I got off the plane in '72 and said No fucking more because I don't actually like touring and I don't like living out of suitcases. I hate being away from home. I always do tours thinking they're the last one, and at the end of them I always leave the band. Because of what I do I can't play the drums at home so to play the drums I have to go on the road, and to go on the road I have to leave home and it's like a terribly vicious circle that's always been my life.
It's very difficult to keep a marriage together when you're on the road. Not so much now as earlier, because the nice thing about now is that one can dictate what you're doing. Then, you couldn't. It's harder on people around. It's a very lonely life.
Mick's taste in music... is not as airy-fairy as mine. He's blues-and-R&B-oriented... Visually, it's the same. I will veer to the right color, and Mick will put an edgy stamp to it. If I go too pink or chartreuse, he'll bring it back to bright red - which I find hideous (laughs).
Some jazz drummers don’t want to play (blues and R&B). But he wasn’t one of those. And he wasn’t just a straight rock drummer. We played with rock drummers before. We played with Carlo Little, who used to play with Screaming Lord Sutch’s band. He had two bass drums – it sounded great. But it wasn’t Charlie. Charlie brought another sensibility, the jazz touch. And he didn’t play very heavy. Sometimes, if I got him mad enough, he would. That was the only way I could get him to play really heavy – to get him mad... He could do quite subtle cymbal work in some places. Then he could play off my [vocal] riffs with the audience. If you’re a singer, you have a relationship with a drummer which is all about the dance, the accent you’re doing physically as well as vocally. The most obvious example of that was when James Brown had a second drummer. All he’d do was hits when James moved his body or went Hey, hey. That guy just watched James, so if he kicked his leg in a certain way, he would accentuate it. Charlie and I had that. We would get into a groove. He would understand what I was trying to do, and I would understand what he was trying to do. That was different from a guitar player’s relationship. And I had that with Charlie, developed over many, many years.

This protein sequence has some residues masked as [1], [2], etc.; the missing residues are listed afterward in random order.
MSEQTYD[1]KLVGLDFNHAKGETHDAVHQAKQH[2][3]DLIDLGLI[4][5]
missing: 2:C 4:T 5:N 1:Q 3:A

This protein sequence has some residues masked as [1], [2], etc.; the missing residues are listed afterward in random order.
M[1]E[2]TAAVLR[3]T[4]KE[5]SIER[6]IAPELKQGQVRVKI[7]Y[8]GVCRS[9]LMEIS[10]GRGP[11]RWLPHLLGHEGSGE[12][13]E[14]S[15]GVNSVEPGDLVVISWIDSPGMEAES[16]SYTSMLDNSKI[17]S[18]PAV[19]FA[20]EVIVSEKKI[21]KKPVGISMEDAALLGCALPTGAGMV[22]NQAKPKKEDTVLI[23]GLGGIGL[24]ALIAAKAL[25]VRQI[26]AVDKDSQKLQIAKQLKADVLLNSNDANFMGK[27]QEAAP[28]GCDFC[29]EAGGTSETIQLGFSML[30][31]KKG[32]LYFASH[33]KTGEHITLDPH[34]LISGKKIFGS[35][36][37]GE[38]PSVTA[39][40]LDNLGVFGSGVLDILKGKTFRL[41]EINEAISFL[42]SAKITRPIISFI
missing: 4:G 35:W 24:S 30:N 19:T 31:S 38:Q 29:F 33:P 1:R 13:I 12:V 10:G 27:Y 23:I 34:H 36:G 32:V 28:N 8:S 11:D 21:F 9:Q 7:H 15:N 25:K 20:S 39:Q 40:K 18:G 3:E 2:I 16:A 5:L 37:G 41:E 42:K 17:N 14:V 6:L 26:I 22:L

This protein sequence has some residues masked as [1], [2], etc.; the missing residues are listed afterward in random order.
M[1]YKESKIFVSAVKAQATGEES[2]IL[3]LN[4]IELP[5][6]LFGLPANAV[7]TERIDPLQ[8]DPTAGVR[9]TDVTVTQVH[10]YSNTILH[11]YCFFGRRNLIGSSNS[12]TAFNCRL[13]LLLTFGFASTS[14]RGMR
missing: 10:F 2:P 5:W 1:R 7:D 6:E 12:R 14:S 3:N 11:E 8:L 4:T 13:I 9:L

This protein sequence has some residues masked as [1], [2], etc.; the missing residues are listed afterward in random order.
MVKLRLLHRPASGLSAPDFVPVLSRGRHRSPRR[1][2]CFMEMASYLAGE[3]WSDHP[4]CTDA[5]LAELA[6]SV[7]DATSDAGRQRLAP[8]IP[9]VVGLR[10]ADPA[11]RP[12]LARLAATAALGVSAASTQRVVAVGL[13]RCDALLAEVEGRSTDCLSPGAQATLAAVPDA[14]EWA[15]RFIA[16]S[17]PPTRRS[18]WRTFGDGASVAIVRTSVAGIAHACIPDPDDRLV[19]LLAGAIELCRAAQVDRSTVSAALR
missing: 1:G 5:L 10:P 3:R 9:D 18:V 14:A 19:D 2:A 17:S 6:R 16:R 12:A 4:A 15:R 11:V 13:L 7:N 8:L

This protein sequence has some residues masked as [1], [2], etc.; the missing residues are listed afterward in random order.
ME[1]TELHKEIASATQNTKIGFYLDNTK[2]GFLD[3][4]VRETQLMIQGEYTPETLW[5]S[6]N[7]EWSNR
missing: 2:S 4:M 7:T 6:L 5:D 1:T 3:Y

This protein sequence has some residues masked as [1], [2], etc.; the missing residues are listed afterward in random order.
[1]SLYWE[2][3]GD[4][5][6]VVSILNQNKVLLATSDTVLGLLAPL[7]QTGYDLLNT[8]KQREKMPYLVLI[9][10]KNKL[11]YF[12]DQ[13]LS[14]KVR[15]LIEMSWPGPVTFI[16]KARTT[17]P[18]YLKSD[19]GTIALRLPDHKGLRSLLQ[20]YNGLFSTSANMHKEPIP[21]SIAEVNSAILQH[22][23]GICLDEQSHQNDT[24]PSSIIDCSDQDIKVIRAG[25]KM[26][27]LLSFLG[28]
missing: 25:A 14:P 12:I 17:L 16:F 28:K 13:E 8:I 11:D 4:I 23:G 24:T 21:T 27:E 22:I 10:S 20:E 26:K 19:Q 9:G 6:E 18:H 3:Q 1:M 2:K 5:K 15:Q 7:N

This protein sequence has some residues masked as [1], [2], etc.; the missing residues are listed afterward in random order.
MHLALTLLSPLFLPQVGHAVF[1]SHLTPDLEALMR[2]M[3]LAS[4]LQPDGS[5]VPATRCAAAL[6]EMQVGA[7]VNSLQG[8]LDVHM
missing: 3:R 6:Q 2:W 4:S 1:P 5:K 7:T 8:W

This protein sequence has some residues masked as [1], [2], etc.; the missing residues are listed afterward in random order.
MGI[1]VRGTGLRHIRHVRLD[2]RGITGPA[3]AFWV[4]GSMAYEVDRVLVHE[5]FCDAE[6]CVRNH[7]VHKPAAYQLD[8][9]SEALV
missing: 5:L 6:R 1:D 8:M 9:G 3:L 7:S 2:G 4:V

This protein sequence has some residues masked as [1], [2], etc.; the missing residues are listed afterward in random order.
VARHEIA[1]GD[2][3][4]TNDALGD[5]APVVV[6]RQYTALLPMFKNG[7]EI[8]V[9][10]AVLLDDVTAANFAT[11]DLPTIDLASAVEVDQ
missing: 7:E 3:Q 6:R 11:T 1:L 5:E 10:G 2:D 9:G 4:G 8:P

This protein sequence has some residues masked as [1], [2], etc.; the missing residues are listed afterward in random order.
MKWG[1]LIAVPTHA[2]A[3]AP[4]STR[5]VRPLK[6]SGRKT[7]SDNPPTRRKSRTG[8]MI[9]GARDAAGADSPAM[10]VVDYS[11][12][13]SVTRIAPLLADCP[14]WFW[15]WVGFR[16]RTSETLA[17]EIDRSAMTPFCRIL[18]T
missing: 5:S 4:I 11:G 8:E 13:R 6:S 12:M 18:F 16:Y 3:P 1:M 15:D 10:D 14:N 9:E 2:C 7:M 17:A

Maybe I'd have been a better person if I had gone through all (that drug taking)... Part of it is that I never was a teenager, man. I'd be off in the corner talking about Kierkegaard. I always too myself seriously and thought Buddy Holly was a great joke.